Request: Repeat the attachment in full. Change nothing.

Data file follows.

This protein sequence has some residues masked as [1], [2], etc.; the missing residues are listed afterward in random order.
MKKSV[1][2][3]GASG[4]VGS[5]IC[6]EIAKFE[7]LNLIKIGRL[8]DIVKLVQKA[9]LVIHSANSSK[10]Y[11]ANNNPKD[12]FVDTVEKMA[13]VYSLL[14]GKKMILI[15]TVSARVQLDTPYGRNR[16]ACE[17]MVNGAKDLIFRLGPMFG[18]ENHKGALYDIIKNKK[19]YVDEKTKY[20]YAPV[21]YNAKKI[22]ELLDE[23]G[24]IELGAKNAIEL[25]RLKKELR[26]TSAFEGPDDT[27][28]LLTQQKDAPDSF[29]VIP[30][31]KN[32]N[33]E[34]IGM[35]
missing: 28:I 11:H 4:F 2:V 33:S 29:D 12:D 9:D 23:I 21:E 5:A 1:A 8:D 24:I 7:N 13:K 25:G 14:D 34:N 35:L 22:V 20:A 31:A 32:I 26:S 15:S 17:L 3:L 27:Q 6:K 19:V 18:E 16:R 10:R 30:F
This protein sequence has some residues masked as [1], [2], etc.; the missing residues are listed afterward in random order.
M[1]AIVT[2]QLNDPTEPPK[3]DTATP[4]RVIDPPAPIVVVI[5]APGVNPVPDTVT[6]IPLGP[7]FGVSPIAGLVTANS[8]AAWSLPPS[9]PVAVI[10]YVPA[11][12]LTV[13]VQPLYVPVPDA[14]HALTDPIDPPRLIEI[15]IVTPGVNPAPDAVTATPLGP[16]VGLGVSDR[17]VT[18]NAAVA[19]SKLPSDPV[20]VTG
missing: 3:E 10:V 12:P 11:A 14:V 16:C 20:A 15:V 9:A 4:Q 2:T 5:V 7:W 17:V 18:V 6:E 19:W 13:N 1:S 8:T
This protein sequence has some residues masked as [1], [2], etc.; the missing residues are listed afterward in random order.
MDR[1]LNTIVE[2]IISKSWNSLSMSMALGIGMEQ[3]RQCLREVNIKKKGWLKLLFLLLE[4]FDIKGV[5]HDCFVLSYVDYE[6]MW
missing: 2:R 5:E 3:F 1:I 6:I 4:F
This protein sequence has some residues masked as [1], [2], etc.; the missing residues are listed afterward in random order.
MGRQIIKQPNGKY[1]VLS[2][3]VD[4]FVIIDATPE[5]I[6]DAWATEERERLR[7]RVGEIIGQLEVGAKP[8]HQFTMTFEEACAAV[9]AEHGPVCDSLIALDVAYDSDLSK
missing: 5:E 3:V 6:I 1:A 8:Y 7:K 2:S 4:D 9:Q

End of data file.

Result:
This protein sequence has some residues masked as [1], [2], etc.; the missing residues are listed afterward in random order.
MKKSV[1][2][3]GASG[4]VGS[5]IC[6]EIAKFE[7]LNLIKIGRL[8]DIVKLVQKA[9]LVIHSANSSK[10]Y[11]ANNNPKD[12]FVDTVEKMA[13]VYSLL[14]GKKMILI[15]TVSARVQLDTPYGRNR[16]ACE[17]MVNGAKDLIFRLGPMFG[18]ENHKGALYDIIKNKK[19]YVDEKTKY[20]YAPV[21]YNAKKI[22]ELLDE[23]G[24]IELGAKNAIEL[25]RLKKELR[26]TSAFEGPDDT[27][28]LLTQQKDAPDSF[29]VIP[30][31]KN[32]N[33]E[34]IGM[35]
missing: 28:I 11:H 4:F 2:V 33:S 29:D 12:D 9:D 23:I 21:E 5:A 1:A 8:D 24:I 7:N 13:K 25:G 14:D 34:N 35:L 22:V 20:A 31:A 32:I 26:S 15:S 17:L 3:L 27:Q 6:K 19:V 18:E 16:R 10:R 30:F
This protein sequence has some residues masked as [1], [2], etc.; the missing residues are listed afterward in random order.
M[1]AIVT[2]QLNDPTEPPK[3]DTATP[4]RVIDPPAPIVVVI[5]APGVNPVPDTVT[6]IPLGP[7]FGVSPIAGLVTANS[8]AAWSLPPS[9]PVAVI[10]YVPA[11][12]LTV[13]VQPLYVPVPDA[14]HALTDPIDPPRLIEI[15]IVTPGVNPAPDAVTATPLGP[16]VGLGVSDR[17]VT[18]NAAVA[19]SKLPSDPV[20]VTG
missing: 3:E 10:V 12:P 11:A 14:V 16:C 20:A 15:V 9:A 4:Q 2:T 5:V 7:W 17:V 18:V 6:E 19:W 13:N 1:S 8:T
This protein sequence has some residues masked as [1], [2], etc.; the missing residues are listed afterward in random order.
MDR[1]LNTIVE[2]IISKSWNSLSMSMALGIGMEQ[3]RQCLREVNIKKKGWLKLLFLLLE[4]FDIKGV[5]HDCFVLSYVDYE[6]MW
missing: 2:R 5:E 3:F 1:I 6:I 4:F
This protein sequence has some residues masked as [1], [2], etc.; the missing residues are listed afterward in random order.
MGRQIIKQPNGKY[1]VLS[2][3]VD[4]FVIIDATPE[5]I[6]DAWATEERERLR[7]RVGEIIGQLEVGAKP[8]HQFTMTFEEACAAV[9]AEHGPVCDSLIALDVAYDSDLSK
missing: 5:E 3:V 6:I 1:A 8:Y 7:K 2:S 4:D 9:Q